Jerin took another gulp of caf, conceding the point. "I still think it's a bad idea. If they don't go for it, the Chaos might as well have 'Blast Me' painted on the hull when we go in to take Derian's ship. Without a grand announcement of our arrival," Jerin's eyes flicked in Xiann's direction, "I'd at least have a chance of getting in unnoticed."

"We'll show up on scanners when we get in system, right? They keep an eye out for customers. They'll hail us. Not responding will get us targeted just as quick." Xiann said.

"Actually, no." Jerin replied carefully. Xiann gave her an inquisitive look. Jerin sighed. "If I don't want them to pick us up on scanners, they won't. Opening up a com line, though-" Jerin didn't finish the thought.

"Shouldn't be a problem anyway, if it comes to a hasty exit, Jerin. You've flown around stronger firepower before," Derian said calmly.

"Yeah, when I had a copilot and weapons. Look, I've only got shields and speed, not guns."

Derian gave Jerin a look of incredulity. "None?"

"Nope."

"Your ship really is luh-suh."

"At least mine flies."

Xiann broke in. "I really don't think we'd need a fast get away, Jerin."

"If we do, it won't be pretty." Jerin pointed out, annoyed.

"Is that you, Puck?" Derian squinted at Jerin, as if unsure of who he was seeing. "Afraid of flying against a few laser turrets in a scrap yard?"

Jerin was annoyed. Of course Derian would know the right button to push; Jerin would never back down from a difficult flight. "Fine," she said flatly, burying herself once again in the wires behind the panelling. "Whatever you decide. But it's not my fault if the 'Wind gets shot to hell." Or if you get shot to hell, for thinking there isn't a catch, she added mentally.

I want to live. I want to experience the universe, and I want to eat pie. - Urgo
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#242953

Re: The Fifth

Horran's sitting room did not change much over the years. In fact, the night he died it still looked nearly identical to a much less fatal evening seven years previous.

Merrick and Horran sat in opposing chairs before a slowly dying fire in the hearth.

"You're a hopeless romantic, Horran," Merrick commented, staring at the glowing embers. "Burning actual wood."

"If one is to do something, it ought to be done correctly. You would not have brought grape juice," Horran gestured to the bottle of wine cooling beside his colleague's chair.

"But that's not the same at all," Merrick grinned.

Horran tilted his head in an apathetic way. "Just as you say, Merrick."

There was a silence, broken only by a few cracks from the fireplace.

"From what you've told me, it sounds as if Sol is becoming rather desperate," Horran commented delicately. "Very desperate indeed."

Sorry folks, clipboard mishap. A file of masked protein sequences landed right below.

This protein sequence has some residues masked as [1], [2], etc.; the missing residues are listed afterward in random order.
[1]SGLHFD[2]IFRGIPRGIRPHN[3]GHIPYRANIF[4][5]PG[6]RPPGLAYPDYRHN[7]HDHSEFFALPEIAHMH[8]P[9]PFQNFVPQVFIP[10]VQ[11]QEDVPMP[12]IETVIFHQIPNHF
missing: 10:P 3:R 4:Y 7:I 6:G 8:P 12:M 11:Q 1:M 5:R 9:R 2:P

"It's hilarious," Merrick chuckled. "It's difficult not to laugh when I see him."

A fleeting grimace flickered across Horran's face. It was one thing for Merrick to enjoy the pain of the prisoners. His enjoyment of the suffering of a fellow officer was a character flaw, Horran thought, but one that could be overlooked. Merrick, after all, didn't try to stab anyone in the back- at least, not any more than any other imperial did.

"I also understand that Rula is prepared to go to great lengths to… delay the inevitable. Physicians, research, and so forth,"

"Anything for Gerhart's lapdog."

"Indeed," Horran rose from his chair to retrieve two wine glasses from a nearby cupboard.  "Do you recall what I was telling you last week about the holocron one of mine has?"

Merrick carefully uncorked the bottle he'd brought. "Yes. How could I forget? You're usually very reasonable, and last week nearly every sentence from your mouth was fantastical." Horran returned with the glasses.

"I've done some more research, now," Horran spoke as Merrick poured, then traded him a datapad from his pocket for a glass before returning to his chair. "It is confirmed. Reconfigurations, transfers, any number of seemingly crazy things that can be done with the mind. With the right power and the right substances, of course," he said, crossing his legs before him.

"Just as you were speaking of last week?"

"Yes."

"And the Sith did all this research? It sounds like them." Merrick asked, still scrolling through the information before him.

"What they did not do themselves, they were, ah, responsible for it being done. And it is all on the holocron. Among other things, of course."

"Of course."

Merrick let the hand holding the datapad rest on the arm of the chair and turned his attention to his wine. The two men sipped and watched the fire in silence. A log gave out and fell into the ashes, reducing the flames further still and sending sparks into the air.

"Sol will be easy, but do you think we can fool Rula?" Merrick broke the silence.